Through the use of the Concept Anchoring Routine, teachers help students understand a new concept by exploring how its key characteristics are similar to those of a familiar concept. The routine is designed to teach complex, abstract concepts in a way that benefits a wide range of students by creating analogies.
In research studies with students in secondary science and social studies classes, high-achieving, average-achieving, and low-achieving students (including those with learning disabilities) who had been taught with the Concept Anchoring Routine answered more test questions correctly than those students who had not received the routine instruction. Students with LD taught with the Concept Anchoring Routine scored an average of 25 percentage points higher than those who were not taught with the routine. Low-achieving, average-achieving, and high-achieving students taught with the Concept Anchoring Routine scored averages of 27, 19, and 7 percentage points higher than their respective groups that were not taught with the routine.
Author(s): Janis A. Bulgren, Jean B. Schumaker, and Donald D. Deshler
Publication Info: Edge Enterprises, 1994
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- Bulgren, J.A., Deshler, D.D., Schumaker, J.B., & Lenz, B.K. (2000). The use and effectiveness of analogical instruction in diverse secondary content classrooms. Journal of Educational Psychology, 92(3), 426-441. This article reports the results of three studies on using analogies to teach important and difficult information. These results indicate that use of the Concept Anchoring Table and the Concept Anchoring Routine can enhance student performance with regard to understanding and remembering secondary subject-matter content.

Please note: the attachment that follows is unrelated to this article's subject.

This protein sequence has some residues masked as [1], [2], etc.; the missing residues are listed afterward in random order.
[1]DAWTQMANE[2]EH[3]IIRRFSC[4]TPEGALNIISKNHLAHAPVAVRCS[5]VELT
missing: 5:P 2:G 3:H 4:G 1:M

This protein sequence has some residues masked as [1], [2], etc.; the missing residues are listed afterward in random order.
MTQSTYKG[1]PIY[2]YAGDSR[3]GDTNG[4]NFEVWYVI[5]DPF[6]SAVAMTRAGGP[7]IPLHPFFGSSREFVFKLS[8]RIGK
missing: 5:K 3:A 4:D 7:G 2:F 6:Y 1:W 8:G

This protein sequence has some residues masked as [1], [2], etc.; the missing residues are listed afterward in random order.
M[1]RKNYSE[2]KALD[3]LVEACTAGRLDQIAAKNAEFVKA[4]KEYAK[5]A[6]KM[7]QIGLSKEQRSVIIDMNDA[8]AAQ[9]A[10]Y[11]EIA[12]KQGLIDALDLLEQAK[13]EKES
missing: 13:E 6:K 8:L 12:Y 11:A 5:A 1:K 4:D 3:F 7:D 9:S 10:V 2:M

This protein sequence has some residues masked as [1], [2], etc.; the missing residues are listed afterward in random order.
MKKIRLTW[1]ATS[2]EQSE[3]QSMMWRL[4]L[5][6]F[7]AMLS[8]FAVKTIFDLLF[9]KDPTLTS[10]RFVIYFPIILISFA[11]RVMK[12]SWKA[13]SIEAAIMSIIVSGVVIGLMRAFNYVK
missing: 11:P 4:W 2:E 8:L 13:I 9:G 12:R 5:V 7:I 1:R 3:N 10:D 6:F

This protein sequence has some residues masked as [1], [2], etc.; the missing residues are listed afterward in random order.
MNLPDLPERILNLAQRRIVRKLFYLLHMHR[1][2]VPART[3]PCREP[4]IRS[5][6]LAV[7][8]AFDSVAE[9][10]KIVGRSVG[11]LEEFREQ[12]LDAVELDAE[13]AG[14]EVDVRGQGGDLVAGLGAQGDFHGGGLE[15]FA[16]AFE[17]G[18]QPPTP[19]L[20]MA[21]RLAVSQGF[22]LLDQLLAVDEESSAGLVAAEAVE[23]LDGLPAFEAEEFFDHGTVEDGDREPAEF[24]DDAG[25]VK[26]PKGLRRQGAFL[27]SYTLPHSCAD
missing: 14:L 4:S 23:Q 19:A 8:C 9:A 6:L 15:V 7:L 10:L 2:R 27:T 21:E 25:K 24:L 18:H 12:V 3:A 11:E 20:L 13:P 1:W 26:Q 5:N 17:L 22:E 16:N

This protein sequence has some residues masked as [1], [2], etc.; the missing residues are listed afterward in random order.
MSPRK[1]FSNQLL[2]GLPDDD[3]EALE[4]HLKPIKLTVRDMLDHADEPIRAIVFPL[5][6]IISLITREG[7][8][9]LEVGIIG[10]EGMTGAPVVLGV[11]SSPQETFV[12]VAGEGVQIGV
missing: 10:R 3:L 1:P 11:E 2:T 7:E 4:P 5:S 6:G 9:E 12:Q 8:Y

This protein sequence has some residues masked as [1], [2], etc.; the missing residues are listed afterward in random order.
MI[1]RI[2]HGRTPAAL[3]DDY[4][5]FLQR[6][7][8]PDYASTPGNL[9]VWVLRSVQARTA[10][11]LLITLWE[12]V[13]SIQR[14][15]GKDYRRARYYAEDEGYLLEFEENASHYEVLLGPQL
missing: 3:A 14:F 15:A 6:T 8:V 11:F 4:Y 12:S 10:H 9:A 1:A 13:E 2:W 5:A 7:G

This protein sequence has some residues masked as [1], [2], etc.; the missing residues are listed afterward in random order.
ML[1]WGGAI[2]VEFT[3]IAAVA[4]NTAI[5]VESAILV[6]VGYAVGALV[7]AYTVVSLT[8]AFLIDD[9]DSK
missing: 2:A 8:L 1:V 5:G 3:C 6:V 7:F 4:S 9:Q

- Deshler, D.D., Schumaker, J.B., Bulgren, J.A., Lenz, B.K., Jantzen, J.E., Adams, G., Carnine, D., Grossen, B., Davis, B., & Marquis, J. (2001). Making learning easier: Connecting new knowledge to things students already know. Teaching Exceptional Children, 33(4), 82-85. This article describes the Concept Anchoring Routine and its use to help adolescents with disabilities grapple with complex concepts